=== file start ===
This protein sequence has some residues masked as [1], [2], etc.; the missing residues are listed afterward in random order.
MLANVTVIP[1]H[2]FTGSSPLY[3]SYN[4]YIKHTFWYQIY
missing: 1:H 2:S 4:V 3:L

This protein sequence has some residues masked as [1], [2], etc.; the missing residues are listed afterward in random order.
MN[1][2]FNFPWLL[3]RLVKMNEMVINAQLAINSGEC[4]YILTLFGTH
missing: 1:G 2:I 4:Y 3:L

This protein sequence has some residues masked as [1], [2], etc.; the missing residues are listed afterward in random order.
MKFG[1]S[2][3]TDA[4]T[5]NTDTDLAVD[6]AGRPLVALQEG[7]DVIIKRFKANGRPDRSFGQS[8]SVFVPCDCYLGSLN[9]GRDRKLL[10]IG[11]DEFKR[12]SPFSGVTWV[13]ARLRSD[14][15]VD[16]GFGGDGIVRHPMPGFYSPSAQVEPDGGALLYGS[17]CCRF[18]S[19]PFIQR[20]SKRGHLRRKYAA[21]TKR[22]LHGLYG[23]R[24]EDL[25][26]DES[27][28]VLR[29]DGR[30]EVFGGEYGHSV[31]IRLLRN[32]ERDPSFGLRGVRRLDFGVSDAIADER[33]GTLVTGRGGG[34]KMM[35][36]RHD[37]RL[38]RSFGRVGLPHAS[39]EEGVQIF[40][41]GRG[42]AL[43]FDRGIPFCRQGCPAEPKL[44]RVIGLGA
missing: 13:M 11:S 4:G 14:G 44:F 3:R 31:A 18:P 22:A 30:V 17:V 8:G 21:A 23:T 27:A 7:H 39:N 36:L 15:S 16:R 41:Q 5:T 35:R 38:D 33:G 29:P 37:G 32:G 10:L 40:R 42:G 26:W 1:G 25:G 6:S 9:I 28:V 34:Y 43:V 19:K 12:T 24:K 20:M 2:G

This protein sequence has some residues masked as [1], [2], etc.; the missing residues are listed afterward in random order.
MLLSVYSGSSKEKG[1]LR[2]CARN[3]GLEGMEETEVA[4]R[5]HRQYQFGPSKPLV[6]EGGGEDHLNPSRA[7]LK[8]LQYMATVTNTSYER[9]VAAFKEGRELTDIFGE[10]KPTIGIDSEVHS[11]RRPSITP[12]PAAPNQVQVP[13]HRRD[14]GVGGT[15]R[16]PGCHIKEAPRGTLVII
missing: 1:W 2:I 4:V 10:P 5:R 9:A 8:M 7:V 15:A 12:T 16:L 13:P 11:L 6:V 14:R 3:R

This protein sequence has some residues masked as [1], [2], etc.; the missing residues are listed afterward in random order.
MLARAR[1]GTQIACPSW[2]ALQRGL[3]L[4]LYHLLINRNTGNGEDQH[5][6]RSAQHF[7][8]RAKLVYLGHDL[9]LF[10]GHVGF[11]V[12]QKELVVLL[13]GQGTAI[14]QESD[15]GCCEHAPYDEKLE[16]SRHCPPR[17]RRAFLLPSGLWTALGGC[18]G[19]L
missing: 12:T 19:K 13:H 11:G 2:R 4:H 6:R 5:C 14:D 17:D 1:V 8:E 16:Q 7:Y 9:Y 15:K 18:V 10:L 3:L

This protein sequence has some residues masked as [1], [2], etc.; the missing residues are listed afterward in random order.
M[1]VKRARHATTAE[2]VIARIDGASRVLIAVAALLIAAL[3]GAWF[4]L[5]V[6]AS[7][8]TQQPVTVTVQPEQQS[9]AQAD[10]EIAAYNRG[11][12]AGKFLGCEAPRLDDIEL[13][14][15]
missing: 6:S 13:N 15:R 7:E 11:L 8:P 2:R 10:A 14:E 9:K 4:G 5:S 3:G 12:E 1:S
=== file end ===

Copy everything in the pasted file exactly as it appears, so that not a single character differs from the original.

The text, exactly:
This protein sequence has some residues masked as [1], [2], etc.; the missing residues are listed afterward in random order.
MLANVTVIP[1]H[2]FTGSSPLY[3]SYN[4]YIKHTFWYQIY
missing: 1:H 2:S 4:V 3:L

This protein sequence has some residues masked as [1], [2], etc.; the missing residues are listed afterward in random order.
MN[1][2]FNFPWLL[3]RLVKMNEMVINAQLAINSGEC[4]YILTLFGTH
missing: 1:G 2:I 4:Y 3:L

This protein sequence has some residues masked as [1], [2], etc.; the missing residues are listed afterward in random order.
MKFG[1]S[2][3]TDA[4]T[5]NTDTDLAVD[6]AGRPLVALQEG[7]DVIIKRFKANGRPDRSFGQS[8]SVFVPCDCYLGSLN[9]GRDRKLL[10]IG[11]DEFKR[12]SPFSGVTWV[13]ARLRSD[14][15]VD[16]GFGGDGIVRHPMPGFYSPSAQVEPDGGALLYGS[17]CCRF[18]S[19]PFIQR[20]SKRGHLRRKYAA[21]TKR[22]LHGLYG[23]R[24]EDL[25][26]DES[27][28]VLR[29]DGR[30]EVFGGEYGHSV[31]IRLLRN[32]ERDPSFGLRGVRRLDFGVSDAIADER[33]GTLVTGRGGG[34]KMM[35][36]RHD[37]RL[38]RSFGRVGLPHAS[39]EEGVQIF[40][41]GRG[42]AL[43]FDRGIPFCRQGCPAEPKL[44]RVIGLGA
missing: 13:M 11:S 4:G 14:G 44:F 3:R 31:A 18:P 22:A 30:V 17:V 8:G 21:A 23:T 27:A 7:H 39:N 36:L 15:S 16:R 41:Q 5:T 35:R 38:D 33:G 29:P 37:G 32:G 10:L 40:R 42:G 26:W 1:G 25:G 6:S 9:I 28:V 34:Y 43:V 19:K 12:T 24:K 20:M 2:G

This protein sequence has some residues masked as [1], [2], etc.; the missing residues are listed afterward in random order.
MLLSVYSGSSKEKG[1]LR[2]CARN[3]GLEGMEETEVA[4]R[5]HRQYQFGPSKPLV[6]EGGGEDHLNPSRA[7]LK[8]LQYMATVTNTSYER[9]VAAFKEGRELTDIFGE[10]KPTIGIDSEVHS[11]RRPSITP[12]PAAPNQVQVP[13]HRRD[14]GVGGT[15]R[16]PGCHIKEAPRGTLVII
missing: 1:W 2:I 4:V 10:P 5:R 9:A 8:M 7:V 15:A 12:T 16:L 13:P 11:L 6:V 14:R 3:R

This protein sequence has some residues masked as [1], [2], etc.; the missing residues are listed afterward in random order.
MLARAR[1]GTQIACPSW[2]ALQRGL[3]L[4]LYHLLINRNTGNGEDQH[5][6]RSAQHF[7][8]RAKLVYLGHDL[9]LF[10]GHVGF[11]V[12]QKELVVLL[13]GQGTAI[14]QESD[15]GCCEHAPYDEKLE[16]SRHCPPR[17]RRAFLLPSGLWTALGGC[18]G[19]L
missing: 12:T 19:K 13:H 11:G 2:R 4:H 6:R 5:C 14:D 17:D 1:V 8:E 16:Q 7:Y 9:Y 15:K 18:V 10:L 3:L

This protein sequence has some residues masked as [1], [2], etc.; the missing residues are listed afterward in random order.
M[1]VKRARHATTAE[2]VIARIDGASRVLIAVAALLIAAL[3]GAWF[4]L[5]V[6]AS[7][8]TQQPVTVTVQPEQQS[9]AQAD[10]EIAAYNRG[11][12]AGKFLGCEAPRLDDIEL[13][14][15]
missing: 6:S 13:N 15:R 7:E 11:L 8:P 2:R 10:A 14:E 9:K 4:G 5:S 3:G 12:E 1:S